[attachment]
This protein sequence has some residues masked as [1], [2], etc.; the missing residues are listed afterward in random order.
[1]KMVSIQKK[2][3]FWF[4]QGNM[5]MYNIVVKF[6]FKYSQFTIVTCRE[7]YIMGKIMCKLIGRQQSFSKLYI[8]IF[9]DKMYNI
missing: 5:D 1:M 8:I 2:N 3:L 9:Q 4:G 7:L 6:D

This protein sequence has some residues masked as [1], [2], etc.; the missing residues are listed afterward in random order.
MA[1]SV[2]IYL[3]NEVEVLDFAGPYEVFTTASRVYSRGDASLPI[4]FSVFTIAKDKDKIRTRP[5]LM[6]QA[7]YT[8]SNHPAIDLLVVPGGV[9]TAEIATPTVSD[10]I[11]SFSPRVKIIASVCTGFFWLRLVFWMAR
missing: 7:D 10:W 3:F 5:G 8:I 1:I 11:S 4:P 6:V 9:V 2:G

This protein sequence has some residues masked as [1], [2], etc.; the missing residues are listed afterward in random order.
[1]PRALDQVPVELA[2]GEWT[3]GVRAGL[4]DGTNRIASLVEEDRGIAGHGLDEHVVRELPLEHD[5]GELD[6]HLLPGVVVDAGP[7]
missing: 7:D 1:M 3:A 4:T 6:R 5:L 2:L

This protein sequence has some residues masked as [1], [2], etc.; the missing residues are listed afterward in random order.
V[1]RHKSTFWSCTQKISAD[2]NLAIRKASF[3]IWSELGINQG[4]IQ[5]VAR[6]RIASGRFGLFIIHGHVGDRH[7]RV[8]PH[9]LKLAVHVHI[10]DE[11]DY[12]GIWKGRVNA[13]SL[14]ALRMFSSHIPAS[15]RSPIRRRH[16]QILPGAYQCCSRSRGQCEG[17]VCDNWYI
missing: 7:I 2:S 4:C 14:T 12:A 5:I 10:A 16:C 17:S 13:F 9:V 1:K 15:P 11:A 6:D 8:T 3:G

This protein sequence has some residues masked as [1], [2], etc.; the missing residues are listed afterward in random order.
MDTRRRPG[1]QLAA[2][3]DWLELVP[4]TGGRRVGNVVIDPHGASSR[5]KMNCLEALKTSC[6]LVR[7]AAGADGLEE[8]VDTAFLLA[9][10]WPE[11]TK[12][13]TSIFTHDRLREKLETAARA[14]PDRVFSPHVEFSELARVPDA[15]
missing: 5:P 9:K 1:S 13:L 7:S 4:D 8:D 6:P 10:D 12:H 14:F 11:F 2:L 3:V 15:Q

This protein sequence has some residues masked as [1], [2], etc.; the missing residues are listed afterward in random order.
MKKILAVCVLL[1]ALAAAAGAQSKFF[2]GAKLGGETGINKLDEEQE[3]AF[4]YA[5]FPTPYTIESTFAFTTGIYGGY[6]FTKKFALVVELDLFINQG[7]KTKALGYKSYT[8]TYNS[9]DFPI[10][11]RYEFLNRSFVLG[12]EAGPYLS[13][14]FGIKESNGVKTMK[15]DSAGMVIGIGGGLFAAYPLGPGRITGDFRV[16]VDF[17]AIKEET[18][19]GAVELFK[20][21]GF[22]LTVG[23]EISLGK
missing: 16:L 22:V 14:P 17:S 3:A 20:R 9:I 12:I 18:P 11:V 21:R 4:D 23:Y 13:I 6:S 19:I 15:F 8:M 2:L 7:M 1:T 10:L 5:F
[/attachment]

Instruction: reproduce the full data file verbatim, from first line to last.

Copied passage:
This protein sequence has some residues masked as [1], [2], etc.; the missing residues are listed afterward in random order.
[1]KMVSIQKK[2][3]FWF[4]QGNM[5]MYNIVVKF[6]FKYSQFTIVTCRE[7]YIMGKIMCKLIGRQQSFSKLYI[8]IF[9]DKMYNI
missing: 5:D 1:M 8:I 2:N 3:L 9:Q 4:G 7:L 6:D

This protein sequence has some residues masked as [1], [2], etc.; the missing residues are listed afterward in random order.
MA[1]SV[2]IYL[3]NEVEVLDFAGPYEVFTTASRVYSRGDASLPI[4]FSVFTIAKDKDKIRTRP[5]LM[6]QA[7]YT[8]SNHPAIDLLVVPGGV[9]TAEIATPTVSD[10]I[11]SFSPRVKIIASVCTGFFWLRLVFWMAR
missing: 7:D 10:W 3:F 5:G 8:I 1:I 11:S 4:P 6:V 9:V 2:G

This protein sequence has some residues masked as [1], [2], etc.; the missing residues are listed afterward in random order.
[1]PRALDQVPVELA[2]GEWT[3]GVRAGL[4]DGTNRIASLVEEDRGIAGHGLDEHVVRELPLEHD[5]GELD[6]HLLPGVVVDAGP[7]
missing: 7:D 1:M 3:A 4:T 6:R 5:L 2:L

This protein sequence has some residues masked as [1], [2], etc.; the missing residues are listed afterward in random order.
V[1]RHKSTFWSCTQKISAD[2]NLAIRKASF[3]IWSELGINQG[4]IQ[5]VAR[6]RIASGRFGLFIIHGHVGDRH[7]RV[8]PH[9]LKLAVHVHI[10]DE[11]DY[12]GIWKGRVNA[13]SL[14]ALRMFSSHIPAS[15]RSPIRRRH[16]QILPGAYQCCSRSRGQCEG[17]VCDNWYI
missing: 7:I 2:S 4:C 14:T 12:A 5:I 10:A 16:C 17:S 13:F 9:V 1:K 15:P 11:A 6:D 8:T 3:G

This protein sequence has some residues masked as [1], [2], etc.; the missing residues are listed afterward in random order.
MDTRRRPG[1]QLAA[2][3]DWLELVP[4]TGGRRVGNVVIDPHGASSR[5]KMNCLEALKTSC[6]LVR[7]AAGADGLEE[8]VDTAFLLA[9][10]WPE[11]TK[12][13]TSIFTHDRLREKLETAARA[14]PDRVFSPHVEFSELARVPDA[15]
missing: 5:P 9:K 1:S 13:L 7:S 4:D 8:D 6:P 10:D 12:H 14:F 11:F 2:L 3:V 15:Q

This protein sequence has some residues masked as [1], [2], etc.; the missing residues are listed afterward in random order.
MKKILAVCVLL[1]ALAAAAGAQSKFF[2]GAKLGGETGINKLDEEQE[3]AF[4]YA[5]FPTPYTIESTFAFTTGIYGGY[6]FTKKFALVVELDLFINQG[7]KTKALGYKSYT[8]TYNS[9]DFPI[10][11]RYEFLNRSFVLG[12]EAGPYLS[13][14]FGIKESNGVKTMK[15]DSAGMVIGIGGGLFAAYPLGPGRITGDFRV[16]VDF[17]AIKEET[18][19]GAVELFK[20][21]GF[22]LTVG[23]EISLGK
missing: 16:L 22:V 14:P 17:S 3:A 20:R 9:I 12:I 18:P 11:V 21:R 4:D 23:Y 13:I 6:S 19:I 15:F 8:M 2:L 7:M 1:T 10:L 5:F